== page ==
The government’s planned quarantine rules are impractical and will have a negative impact on the travel and hospitality industry, according to 200 executives representing impacted companies in the UK. This is the latest in a wave of backlash about rules to be implemented starting 8 June.
According to the regulations, visitors and travellers to the country must quarantine for 14 days. They may also be subjected to spot checks and be fined for breaching isolation orders. In a letter to Home Secretary Priti Patel, businesses propose “air bridges” that will allow fewer travel restrictions between the UK and countries that have controlled local coronavirus transmission.
Businesses warn that the restrictive rules will hurt the local aviation, hotel, and hospitality industries. George Morgan-Grenville, the CEO of tour operator Red Savannah and the originator of this letter, said that this is not about chief executives looking to turn a profit.
“This is not just a group of company bosses complaining,” he wrote, “but employees from bottom to top calling for the quarantine plans to be quashed.” Morgan-Grenville says that the government’s restrictions will be deeply felt in the economy.
To save what is left, ease up on restrictions
The letter’s signatories, which include businesses like the Ritz, and Claridges, and travel companies like Kuoni and Travelbag call for the government to take advantage of this moment when the caseload appears to be manageable for hospitals all over the country.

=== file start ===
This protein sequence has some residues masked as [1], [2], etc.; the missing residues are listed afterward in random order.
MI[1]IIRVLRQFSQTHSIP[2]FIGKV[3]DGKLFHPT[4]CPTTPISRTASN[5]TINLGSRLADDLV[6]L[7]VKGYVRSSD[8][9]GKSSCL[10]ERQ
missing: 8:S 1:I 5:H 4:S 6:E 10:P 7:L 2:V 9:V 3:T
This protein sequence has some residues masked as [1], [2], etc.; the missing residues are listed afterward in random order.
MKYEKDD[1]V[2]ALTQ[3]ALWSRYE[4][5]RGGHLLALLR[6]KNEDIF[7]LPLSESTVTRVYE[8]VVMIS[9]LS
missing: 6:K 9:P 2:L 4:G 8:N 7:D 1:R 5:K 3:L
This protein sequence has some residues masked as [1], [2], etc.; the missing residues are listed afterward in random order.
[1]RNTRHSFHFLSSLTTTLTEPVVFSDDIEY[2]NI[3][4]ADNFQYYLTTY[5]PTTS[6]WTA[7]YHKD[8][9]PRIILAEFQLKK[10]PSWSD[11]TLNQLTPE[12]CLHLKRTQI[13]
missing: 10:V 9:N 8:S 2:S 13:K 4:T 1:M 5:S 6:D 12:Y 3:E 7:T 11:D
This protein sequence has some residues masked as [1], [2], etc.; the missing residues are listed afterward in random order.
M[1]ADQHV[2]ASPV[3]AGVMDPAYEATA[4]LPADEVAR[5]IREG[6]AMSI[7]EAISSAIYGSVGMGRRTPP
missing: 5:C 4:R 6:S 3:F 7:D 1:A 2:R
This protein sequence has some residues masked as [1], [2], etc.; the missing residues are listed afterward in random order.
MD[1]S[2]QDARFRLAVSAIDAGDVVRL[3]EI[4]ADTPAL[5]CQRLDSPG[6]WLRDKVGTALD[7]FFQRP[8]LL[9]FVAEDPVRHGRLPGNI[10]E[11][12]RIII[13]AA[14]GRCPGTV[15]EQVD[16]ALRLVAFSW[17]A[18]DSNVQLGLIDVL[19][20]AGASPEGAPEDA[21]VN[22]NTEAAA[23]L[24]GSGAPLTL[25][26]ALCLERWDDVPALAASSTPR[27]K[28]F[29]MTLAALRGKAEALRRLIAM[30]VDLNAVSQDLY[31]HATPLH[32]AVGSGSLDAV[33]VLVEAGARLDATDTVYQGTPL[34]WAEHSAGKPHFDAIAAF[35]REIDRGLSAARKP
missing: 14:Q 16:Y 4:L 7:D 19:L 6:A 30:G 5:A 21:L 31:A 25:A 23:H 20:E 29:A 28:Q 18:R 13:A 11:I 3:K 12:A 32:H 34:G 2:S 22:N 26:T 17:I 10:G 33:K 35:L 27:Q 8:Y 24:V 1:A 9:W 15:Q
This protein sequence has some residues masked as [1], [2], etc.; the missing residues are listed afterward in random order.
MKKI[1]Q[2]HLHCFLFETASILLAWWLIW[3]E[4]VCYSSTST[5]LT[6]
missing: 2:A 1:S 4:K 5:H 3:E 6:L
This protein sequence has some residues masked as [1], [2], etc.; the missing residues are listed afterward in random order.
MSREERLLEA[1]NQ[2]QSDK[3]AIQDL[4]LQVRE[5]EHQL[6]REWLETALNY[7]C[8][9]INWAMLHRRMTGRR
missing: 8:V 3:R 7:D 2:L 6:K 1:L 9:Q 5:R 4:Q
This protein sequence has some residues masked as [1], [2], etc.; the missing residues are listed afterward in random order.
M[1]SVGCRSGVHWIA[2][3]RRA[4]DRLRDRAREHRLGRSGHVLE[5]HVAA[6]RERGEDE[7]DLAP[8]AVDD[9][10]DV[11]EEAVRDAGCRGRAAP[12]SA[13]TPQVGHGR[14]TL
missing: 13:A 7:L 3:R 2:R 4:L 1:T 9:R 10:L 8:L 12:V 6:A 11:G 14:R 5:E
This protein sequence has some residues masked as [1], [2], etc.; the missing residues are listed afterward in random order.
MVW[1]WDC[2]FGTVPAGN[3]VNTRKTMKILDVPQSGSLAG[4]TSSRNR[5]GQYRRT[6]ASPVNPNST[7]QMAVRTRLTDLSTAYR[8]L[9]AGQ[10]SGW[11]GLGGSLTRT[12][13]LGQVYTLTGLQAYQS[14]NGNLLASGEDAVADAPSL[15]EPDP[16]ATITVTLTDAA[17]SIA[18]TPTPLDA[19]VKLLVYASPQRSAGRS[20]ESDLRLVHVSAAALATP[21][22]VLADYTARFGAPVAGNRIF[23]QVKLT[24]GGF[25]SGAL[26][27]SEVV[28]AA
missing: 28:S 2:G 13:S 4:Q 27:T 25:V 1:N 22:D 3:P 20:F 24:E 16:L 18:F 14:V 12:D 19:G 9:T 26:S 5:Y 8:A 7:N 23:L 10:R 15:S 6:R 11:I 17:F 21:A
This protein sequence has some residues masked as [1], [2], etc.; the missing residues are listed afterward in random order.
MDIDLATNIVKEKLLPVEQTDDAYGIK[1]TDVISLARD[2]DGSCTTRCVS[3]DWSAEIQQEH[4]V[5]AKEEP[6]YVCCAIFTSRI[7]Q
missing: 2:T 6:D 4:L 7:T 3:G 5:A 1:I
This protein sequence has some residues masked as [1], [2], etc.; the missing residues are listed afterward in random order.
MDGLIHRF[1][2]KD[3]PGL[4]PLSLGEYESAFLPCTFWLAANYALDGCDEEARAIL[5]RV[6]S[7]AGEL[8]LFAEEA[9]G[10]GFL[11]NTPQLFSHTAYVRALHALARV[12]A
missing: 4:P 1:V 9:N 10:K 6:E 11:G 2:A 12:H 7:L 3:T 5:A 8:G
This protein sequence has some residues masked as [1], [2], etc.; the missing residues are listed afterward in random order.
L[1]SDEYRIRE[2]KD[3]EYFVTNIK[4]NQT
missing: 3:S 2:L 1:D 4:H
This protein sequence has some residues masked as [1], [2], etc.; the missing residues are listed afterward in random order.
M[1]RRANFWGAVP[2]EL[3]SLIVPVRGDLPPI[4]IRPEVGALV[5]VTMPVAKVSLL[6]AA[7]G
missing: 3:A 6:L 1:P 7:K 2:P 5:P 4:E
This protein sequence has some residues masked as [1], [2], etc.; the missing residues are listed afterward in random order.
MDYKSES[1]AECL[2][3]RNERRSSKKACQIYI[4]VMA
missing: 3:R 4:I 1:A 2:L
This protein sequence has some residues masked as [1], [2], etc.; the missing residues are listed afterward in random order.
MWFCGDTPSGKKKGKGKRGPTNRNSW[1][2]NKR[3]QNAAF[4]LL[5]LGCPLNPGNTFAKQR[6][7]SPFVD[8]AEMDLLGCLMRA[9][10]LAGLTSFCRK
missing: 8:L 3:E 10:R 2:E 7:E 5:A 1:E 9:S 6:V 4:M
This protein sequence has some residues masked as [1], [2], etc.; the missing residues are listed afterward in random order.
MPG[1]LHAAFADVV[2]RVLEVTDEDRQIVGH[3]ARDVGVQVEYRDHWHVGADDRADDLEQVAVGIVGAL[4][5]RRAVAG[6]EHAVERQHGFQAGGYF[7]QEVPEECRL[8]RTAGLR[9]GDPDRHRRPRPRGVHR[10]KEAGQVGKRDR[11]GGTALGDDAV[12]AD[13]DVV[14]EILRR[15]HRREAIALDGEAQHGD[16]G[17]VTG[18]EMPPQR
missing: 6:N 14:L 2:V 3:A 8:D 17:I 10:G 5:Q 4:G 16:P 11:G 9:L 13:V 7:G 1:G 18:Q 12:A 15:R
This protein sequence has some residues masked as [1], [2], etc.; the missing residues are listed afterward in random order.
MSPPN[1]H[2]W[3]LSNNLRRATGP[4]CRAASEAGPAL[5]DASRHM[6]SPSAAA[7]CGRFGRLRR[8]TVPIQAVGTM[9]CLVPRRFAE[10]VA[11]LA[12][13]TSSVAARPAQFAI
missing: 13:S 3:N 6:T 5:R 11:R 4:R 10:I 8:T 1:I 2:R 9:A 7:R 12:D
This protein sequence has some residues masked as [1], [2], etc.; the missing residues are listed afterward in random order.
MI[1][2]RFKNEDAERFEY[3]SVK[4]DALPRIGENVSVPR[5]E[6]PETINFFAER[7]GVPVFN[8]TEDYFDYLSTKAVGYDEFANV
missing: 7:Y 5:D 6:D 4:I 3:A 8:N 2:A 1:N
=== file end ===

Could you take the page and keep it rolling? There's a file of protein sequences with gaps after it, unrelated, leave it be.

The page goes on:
They say that at the moment, given these circumstances, the summer season might still earn some revenue for the industry. They fear that should the UK impose such restrictive measures, other countries will reciprocate.
The businessmen also criticise the government’s inaction during the early weeks of the crisis, before Covid-19 was widespread in Europe, stressing their repeated calls to impose quarantine restrictions in January or February.
Furthermore, they slammed the government’s failure to decide on a clear set of guidelines for companies struggling to manage customer bookings. “The government has been woefully slow to react and has procrastinated to the point of absurdity in terms of either providing support for, or ruling against, the concept of refund credit notes,” they said.
The companies have also called on the Foreign Office to reconsider its blanket advice against all non-essential travel. This will further damage tourism and hospitality in the country, and prevent tourists from booking possible future holidays.
The Commons transport select committee chair, Huw Merriman, wants to reject the government’s blanket advice against all non-essential travel, which is supported by a number of Conservative MPs. They suggest air bridges, compulsory personal protective equipment for travellers, and temperature testing at airports in its place.
Home Office: we must keep transmission down
According to a Home Office spokesperson, these health measures are in place to stop a possible second wave of coronavirus in the UK. However, the International Air Transport Association said that their research suggests quarantine would discourage travellers and is “good as an outright ban.”
IATA regional vice-president Rafael Schvartzman said, “With the rest of Europe looking to move away from their quarantines and lockdowns, the question has to be asked why the UK government is now moving in the opposite direction.” At the moment, the only answer from the government seems to be more of the same.
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